(313c) Metabolite-Centric Approach for Drug Targeting and Discovery Against Microbial Pathogens
Extensive genomic knowledge on microbial pathogens has become available from a-decade-long efforts, yet there still exists a gap to fill in between genomics and actual drug discovery. Prompted by this biomedical issue, we developed a metabolite-centric approach for effective drug targeting and discovery against microbial pathogens, and, in particular, in this study, this approach was applied to an opportunistic human pathogen Vibrio vulnificus CMCP6 as a demonstration. This drug targeting method aims at predicting so called essential metabolites whose absence disrupts cell growth using a genome-scale metabolic network model of the target organism. For this, we first reconstructed the genome-scale metabolic network of V. vulnificus CMCP6, named VvuMBEL943, using its newly updated genomic information. Then, essential metabolites were predicted by implementing constraints-based flux analysis, which is an optimization-based simulation technique. This initial set of the predicted essential metabolites was screened with additional criteria of organism specificity and maximal disruptive damage to the cell. Essentiality of final five essential metabolites survived from the filtering was experimentally validated by gene knockout experiments. Finally, structural analogs of the final five essential metabolites were selected out of large chemical compound library, and employed for whole-cell screening to identify the most effective antibacterial candidate compound. This systematic approach should facilitate initial stage of drug discovery for antibiotics as well as other human diseases.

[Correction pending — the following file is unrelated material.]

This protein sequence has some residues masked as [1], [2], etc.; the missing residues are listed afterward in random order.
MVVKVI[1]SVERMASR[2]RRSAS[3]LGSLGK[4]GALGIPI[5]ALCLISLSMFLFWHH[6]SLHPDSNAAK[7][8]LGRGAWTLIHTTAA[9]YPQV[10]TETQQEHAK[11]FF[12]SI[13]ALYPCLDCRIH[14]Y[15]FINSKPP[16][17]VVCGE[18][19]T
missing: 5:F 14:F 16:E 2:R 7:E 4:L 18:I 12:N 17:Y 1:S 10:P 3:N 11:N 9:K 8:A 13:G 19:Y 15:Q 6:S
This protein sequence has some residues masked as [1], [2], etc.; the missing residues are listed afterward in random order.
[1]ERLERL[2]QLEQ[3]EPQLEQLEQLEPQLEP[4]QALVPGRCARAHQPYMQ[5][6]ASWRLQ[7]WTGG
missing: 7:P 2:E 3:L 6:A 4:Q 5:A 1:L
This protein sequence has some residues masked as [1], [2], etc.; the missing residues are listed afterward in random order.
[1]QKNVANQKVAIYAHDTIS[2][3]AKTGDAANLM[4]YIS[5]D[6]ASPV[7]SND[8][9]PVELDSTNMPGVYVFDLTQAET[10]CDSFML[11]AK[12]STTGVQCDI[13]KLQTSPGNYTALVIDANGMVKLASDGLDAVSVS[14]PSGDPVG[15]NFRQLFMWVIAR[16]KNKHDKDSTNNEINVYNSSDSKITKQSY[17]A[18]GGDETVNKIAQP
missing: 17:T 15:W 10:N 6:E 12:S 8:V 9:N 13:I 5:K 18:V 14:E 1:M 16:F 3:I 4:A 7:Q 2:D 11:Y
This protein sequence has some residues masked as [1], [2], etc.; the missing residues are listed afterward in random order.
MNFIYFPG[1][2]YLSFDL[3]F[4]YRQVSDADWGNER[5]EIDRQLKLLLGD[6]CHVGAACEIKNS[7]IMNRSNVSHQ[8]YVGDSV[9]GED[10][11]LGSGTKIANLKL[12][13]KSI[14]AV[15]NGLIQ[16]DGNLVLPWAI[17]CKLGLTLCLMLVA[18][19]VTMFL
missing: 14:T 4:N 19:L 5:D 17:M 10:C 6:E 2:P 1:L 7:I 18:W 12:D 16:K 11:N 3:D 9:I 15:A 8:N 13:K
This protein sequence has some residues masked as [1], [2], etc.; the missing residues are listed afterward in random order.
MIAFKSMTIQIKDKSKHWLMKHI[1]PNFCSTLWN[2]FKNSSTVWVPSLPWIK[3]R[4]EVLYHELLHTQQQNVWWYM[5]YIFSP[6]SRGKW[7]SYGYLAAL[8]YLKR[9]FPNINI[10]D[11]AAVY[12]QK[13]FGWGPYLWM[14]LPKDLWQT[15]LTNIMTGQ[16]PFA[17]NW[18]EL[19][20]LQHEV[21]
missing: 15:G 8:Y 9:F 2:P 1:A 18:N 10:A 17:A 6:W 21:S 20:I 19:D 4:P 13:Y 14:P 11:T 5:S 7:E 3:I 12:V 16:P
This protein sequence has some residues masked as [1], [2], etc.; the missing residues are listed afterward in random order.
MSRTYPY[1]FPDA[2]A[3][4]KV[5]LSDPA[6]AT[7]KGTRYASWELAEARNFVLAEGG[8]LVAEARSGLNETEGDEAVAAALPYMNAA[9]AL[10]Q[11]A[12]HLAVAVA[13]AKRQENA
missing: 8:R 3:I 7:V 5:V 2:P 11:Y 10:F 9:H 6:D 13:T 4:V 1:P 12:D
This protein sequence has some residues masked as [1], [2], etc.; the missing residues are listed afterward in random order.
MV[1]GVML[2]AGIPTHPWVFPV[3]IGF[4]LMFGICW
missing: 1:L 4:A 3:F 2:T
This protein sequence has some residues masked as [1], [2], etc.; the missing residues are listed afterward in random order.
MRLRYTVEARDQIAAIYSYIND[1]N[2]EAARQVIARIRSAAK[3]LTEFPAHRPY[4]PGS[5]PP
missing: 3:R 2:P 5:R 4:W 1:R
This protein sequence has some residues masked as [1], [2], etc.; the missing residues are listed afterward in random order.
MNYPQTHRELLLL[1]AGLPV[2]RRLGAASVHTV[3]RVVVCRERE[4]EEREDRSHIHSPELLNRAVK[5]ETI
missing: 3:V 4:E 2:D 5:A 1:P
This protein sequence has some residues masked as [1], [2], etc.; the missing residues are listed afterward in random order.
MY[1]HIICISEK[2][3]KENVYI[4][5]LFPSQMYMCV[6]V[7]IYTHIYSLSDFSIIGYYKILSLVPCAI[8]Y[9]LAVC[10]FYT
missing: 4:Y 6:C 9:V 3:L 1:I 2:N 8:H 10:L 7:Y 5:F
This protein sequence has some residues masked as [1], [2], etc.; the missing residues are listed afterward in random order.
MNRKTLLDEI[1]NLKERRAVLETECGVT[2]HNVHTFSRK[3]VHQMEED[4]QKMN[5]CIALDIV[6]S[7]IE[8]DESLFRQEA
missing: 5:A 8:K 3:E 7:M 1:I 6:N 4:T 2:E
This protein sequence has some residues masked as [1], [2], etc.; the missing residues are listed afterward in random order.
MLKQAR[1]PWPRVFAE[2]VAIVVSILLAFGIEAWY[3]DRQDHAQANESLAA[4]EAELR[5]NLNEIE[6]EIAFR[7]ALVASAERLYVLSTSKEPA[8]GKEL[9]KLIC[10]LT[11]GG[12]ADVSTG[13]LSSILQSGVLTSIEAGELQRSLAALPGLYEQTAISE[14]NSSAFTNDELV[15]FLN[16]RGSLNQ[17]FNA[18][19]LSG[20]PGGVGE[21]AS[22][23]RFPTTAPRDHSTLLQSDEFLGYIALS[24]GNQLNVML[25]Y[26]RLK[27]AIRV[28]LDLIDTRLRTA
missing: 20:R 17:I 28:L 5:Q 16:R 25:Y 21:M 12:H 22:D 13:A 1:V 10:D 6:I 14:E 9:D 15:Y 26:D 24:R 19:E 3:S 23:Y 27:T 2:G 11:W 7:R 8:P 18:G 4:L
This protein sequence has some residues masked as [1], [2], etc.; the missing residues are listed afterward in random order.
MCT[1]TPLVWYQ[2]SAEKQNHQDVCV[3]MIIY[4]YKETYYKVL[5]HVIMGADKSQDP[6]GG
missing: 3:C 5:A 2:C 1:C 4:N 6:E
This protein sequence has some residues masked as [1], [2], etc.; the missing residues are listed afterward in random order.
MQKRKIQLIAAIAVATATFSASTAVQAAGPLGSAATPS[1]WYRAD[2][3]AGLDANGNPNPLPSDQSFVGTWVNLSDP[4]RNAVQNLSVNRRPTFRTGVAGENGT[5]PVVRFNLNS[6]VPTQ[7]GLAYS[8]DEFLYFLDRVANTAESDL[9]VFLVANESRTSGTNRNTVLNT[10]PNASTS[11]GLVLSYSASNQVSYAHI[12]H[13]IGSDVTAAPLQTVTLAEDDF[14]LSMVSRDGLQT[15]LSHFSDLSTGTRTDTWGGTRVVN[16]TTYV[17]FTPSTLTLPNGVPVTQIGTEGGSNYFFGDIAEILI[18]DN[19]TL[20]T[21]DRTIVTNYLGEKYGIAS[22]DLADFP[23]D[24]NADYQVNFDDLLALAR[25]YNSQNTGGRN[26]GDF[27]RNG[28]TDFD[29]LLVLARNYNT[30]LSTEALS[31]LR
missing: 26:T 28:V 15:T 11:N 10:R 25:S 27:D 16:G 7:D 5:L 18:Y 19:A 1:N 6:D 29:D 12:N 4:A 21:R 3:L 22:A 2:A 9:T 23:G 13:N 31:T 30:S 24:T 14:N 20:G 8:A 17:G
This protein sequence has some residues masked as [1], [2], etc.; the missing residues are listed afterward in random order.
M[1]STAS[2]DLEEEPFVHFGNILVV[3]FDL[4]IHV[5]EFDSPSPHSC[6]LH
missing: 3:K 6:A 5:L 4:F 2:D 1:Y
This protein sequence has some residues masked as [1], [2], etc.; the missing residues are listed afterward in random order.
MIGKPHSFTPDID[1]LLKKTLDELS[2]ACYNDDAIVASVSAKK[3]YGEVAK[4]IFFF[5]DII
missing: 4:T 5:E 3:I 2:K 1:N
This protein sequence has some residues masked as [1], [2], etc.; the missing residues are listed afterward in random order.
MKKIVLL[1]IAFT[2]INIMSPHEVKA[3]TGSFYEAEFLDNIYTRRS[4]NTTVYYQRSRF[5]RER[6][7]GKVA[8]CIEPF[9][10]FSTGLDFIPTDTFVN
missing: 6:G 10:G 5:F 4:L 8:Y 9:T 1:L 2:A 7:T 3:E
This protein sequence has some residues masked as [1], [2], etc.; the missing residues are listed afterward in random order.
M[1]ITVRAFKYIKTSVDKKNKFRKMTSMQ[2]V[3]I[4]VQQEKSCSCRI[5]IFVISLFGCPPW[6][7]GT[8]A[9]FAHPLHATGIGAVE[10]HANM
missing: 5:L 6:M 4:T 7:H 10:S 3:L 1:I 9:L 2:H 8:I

[This work was supported by the Korean Systems Biology Research Project (20100002164) and World Class University program (R322009000101420) of the Ministry of Education, Science and Technology through the National Research Foundation of Korea.]